By Dan Scalco
Todayâ€™s businesses are obsessed with conversionsâ€”and that means they should be obsessed with their customer service. But too many companies fail to make the connection between the way they treat their customers and customersâ€™ willingness to purchase their products. In case youâ€™re among the group who remains unconvinced, consider this: One survey found companies that invest heavily in customer service report an average conversion rate thatâ€™s 11 percent higher than their less-customer-focused counterparts. Other research has found customers are willing to pay more from, remain loyal to, and refer other people to companies with great service. In short? If you want to boost your conversion rates, youâ€™d do well to improve your customer service. Hereâ€™s how to make it happen.
Minimize customersâ€™ effort.
Customers should have to put in as little work as possible to get their questions answered, overcome any purchasing friction, and buy your product or service. Thatâ€™s why itâ€™s important to consider all the ways customers can interact with your brand and make sure you have customer service options in place to meet them where they are. To that end, add a detailed FAQ page to your site and offer support across every medium possibleâ€”i.e., over the phone, via live chat or email, on social media, and so on. No matter the medium, make sure your hours are convenient and that you respond promptly to all customer inquiries. Make it easy for customers to communicate across these channels, and make sure you have appropriate systems in place to track a given ticket across multiple communication channels.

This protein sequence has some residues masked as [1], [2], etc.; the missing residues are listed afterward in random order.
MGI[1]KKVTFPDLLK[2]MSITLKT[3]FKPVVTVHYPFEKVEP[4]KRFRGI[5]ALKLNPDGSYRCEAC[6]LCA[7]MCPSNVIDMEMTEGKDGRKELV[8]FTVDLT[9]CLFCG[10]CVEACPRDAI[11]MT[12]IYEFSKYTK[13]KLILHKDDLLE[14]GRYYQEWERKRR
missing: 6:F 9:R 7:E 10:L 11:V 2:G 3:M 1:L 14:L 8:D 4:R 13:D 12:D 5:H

Invest in your customer service team.
Customer service reps are notoriously overworked and underpaid. When you consider the importance of customer service, this is a pretty ludicrous set-up. Your service reps have the potential to make or break your relationship with every potential and returning customer, so itâ€™s critical to invest in them. Keep your customer service team members at the top of their game by compensating them well, maintaining reasonable workloads, giving them functional service tools, and providing them with regular professional development opportunities to enhance their listening, empathy, patience, communication, and follow-up skills.
Advocate for your customers.
Customers donâ€™t want to feel like youâ€™re only interested in them if theyâ€™re buying. They want to feel like you get them and youâ€™re on their side. Thatâ€™s why itâ€™s important to demonstrate a true understanding of and concern for your customers via your both your branding and your actions. For example, casket maker Willow & Werth makes customer advocacy a core part of its mission by providing better-quality caskets for a lower price than most funeral homes, informing customers about their options when it comes to purchasing a casket, and providing customer service that is sensitive to the emotional and logistical difficulties of funeral planning. No matter your industry, there are ways for you to enhance your customersâ€™ knowledge, provide them with unique resources, or simply help them feel a little more understood. Seeking out these opportunities will help you stand apart from the …read more
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